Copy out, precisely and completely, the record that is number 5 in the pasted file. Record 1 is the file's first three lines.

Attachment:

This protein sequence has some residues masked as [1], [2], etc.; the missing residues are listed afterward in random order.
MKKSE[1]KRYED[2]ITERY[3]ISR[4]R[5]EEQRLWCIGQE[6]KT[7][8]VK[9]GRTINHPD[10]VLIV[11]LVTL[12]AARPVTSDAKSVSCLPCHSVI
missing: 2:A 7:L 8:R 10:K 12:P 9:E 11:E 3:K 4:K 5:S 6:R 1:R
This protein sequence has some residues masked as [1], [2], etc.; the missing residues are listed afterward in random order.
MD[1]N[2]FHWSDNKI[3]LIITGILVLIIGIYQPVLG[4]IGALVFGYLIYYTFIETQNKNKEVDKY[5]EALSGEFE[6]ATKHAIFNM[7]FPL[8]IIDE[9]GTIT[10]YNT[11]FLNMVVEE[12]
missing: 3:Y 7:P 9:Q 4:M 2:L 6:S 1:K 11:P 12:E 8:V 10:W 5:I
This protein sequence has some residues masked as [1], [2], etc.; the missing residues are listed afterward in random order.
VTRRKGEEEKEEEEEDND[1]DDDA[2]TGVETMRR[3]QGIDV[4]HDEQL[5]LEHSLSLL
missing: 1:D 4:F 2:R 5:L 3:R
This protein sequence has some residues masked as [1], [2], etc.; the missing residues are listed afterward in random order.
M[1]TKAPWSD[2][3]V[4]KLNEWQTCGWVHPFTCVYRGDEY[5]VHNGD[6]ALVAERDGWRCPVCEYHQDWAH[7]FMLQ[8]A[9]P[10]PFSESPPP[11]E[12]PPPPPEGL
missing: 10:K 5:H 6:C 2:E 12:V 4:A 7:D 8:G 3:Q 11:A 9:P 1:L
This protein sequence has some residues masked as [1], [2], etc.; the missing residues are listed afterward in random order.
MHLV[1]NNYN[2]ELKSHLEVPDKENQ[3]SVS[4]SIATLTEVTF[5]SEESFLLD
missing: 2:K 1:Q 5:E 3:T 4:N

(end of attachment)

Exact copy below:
This protein sequence has some residues masked as [1], [2], etc.; the missing residues are listed afterward in random order.
MHLV[1]NNYN[2]ELKSHLEVPDKENQ[3]SVS[4]SIATLTEVTF[5]SEESFLLD
missing: 2:K 1:Q 5:E 3:T 4:N